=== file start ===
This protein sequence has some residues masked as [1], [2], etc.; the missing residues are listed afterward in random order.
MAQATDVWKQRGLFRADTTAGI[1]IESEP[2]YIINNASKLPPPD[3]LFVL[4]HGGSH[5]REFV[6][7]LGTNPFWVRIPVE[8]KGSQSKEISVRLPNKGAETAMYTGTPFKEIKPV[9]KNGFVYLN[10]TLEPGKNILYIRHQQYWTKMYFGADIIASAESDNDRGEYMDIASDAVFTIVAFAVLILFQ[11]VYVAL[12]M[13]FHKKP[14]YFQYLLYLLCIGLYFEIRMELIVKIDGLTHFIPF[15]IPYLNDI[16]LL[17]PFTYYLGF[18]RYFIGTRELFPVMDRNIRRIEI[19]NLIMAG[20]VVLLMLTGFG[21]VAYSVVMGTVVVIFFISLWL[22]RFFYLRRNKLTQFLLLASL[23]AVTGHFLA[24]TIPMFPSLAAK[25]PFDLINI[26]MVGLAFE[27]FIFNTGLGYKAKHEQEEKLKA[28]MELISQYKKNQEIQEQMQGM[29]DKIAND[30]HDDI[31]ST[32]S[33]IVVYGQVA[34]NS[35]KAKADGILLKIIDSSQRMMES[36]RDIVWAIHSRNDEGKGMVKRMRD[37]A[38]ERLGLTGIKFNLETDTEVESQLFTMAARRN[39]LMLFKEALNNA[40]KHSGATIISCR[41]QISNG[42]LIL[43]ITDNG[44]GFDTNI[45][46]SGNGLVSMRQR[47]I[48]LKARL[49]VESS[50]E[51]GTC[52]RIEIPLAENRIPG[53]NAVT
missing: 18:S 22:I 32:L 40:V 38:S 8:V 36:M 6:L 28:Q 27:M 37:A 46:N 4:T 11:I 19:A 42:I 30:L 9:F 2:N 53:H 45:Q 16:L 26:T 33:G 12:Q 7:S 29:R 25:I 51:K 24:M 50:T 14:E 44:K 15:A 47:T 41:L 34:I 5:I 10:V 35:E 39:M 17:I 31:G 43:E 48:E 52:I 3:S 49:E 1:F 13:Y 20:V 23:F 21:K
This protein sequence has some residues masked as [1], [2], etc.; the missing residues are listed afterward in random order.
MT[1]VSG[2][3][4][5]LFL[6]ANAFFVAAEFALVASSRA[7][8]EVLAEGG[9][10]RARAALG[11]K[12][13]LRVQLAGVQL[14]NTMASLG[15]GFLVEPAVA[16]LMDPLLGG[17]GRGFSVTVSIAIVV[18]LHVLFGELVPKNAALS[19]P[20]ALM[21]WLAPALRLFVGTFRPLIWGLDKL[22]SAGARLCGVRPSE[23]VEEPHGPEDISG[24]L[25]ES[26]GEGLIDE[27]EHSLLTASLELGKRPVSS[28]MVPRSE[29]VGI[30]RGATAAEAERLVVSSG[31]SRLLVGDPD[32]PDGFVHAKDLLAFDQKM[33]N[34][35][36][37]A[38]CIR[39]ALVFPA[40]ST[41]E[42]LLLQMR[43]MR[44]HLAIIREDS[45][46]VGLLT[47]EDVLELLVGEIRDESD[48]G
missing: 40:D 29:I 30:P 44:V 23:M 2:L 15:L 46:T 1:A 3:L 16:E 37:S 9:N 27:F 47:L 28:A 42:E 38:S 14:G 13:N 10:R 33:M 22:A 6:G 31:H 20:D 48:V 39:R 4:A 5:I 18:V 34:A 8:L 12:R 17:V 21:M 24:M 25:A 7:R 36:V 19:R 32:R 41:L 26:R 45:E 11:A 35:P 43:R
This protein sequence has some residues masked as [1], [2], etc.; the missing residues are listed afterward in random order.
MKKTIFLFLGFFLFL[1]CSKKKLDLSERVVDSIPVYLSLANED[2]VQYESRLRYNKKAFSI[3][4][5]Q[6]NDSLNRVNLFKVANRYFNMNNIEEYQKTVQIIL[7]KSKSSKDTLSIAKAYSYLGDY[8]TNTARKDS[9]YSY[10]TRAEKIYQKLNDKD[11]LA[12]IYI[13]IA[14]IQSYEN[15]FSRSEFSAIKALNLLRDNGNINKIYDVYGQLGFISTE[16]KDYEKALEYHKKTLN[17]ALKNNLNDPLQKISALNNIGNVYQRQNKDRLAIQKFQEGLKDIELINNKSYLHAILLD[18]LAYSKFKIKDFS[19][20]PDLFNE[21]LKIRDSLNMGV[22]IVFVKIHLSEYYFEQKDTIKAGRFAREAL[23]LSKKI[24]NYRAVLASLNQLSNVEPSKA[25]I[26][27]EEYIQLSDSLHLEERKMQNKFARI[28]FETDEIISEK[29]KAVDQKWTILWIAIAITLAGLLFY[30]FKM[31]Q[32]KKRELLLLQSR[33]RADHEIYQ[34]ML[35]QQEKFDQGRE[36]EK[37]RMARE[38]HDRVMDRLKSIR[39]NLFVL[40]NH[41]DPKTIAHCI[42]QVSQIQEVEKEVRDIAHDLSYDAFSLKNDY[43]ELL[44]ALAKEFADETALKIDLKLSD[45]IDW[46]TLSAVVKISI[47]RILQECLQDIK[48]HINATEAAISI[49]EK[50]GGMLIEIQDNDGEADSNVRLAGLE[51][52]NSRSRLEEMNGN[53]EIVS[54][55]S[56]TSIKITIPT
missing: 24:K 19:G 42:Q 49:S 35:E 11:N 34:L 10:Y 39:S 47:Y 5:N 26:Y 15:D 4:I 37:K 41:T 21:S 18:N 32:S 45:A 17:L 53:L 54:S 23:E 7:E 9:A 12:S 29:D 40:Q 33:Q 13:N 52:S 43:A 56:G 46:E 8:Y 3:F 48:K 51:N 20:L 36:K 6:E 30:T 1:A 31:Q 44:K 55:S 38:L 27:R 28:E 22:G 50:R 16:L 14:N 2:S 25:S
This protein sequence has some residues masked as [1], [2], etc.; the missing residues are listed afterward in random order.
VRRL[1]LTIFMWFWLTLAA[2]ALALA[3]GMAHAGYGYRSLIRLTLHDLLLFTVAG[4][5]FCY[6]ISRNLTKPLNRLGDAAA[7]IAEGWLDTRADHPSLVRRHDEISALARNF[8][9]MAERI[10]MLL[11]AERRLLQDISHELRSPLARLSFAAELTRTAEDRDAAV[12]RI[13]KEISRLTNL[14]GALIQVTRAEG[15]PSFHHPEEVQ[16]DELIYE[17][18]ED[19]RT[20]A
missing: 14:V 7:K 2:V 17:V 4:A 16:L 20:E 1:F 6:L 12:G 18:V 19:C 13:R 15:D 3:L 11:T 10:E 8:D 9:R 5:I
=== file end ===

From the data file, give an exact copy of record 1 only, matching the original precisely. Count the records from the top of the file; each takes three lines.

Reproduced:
This protein sequence has some residues masked as [1], [2], etc.; the missing residues are listed afterward in random order.
MAQATDVWKQRGLFRADTTAGI[1]IESEP[2]YIINNASKLPPPD[3]LFVL[4]HGGSH[5]REFV[6][7]LGTNPFWVRIPVE[8]KGSQSKEISVRLPNKGAETAMYTGTPFKEIKPV[9]KNGFVYLN[10]TLEPGKNILYIRHQQYWTKMYFGADIIASAESDNDRGEYMDIASDAVFTIVAFAVLILFQ[11]VYVAL[12]M[13]FHKKP[14]YFQYLLYLLCIGLYFEIRMELIVKIDGLTHFIPF[15]IPYLNDI[16]LL[17]PFTYYLGF[18]RYFIGTRELFPVMDRNIRRIEI[19]NLIMAG[20]VVLLMLTGFG[21]VAYSVVMGTVVVIFFISLWL[22]RFFYLRRNKLTQFLLLASL[23]AVTGHFLA[24]TIPMFPSLAAK[25]PFDLINI[26]MVGLAFE[27]FIFNTGLGYKAKHEQEEKLKA[28]MELISQYKKNQEIQEQMQGM[29]DKIAND[30]HDDI[31]ST[32]S[33]IVVYGQVA[34]NS[35]KAKADGILLKIIDSSQRMMES[36]RDIVWAIHSRNDEGKGMVKRMRD[37]A[38]ERLGLTGIKFNLETDTEVESQLFTMAARRN[39]LMLFKEALNNA[40]KHSGATIISCR[41]QISNG[42]LIL[43]ITDNG[44]GFDTNI[45][46]SGNGLVSMRQR[47]I[48]LKARL[49]VESS[50]E[51]GTC[52]RIEIPLAENRIPG[53]NAVT
missing: 18:S 22:I 32:L 40:V 38:S 8:V 36:M 6:L 28:Q 27:M 37:A 46:N 4:T 11:I 19:A 42:I 30:L 9:F 2:N 53:H 45:Q 16:L 26:T 33:G 12:Q 7:S 29:R 25:I 51:K 24:M 50:T 14:E 44:K 15:A 47:T 41:L 34:I 5:I 10:V 35:E 39:M 17:I 31:G 43:E 48:E 52:I 3:S 49:E 1:F 13:Y 20:V 23:F 21:K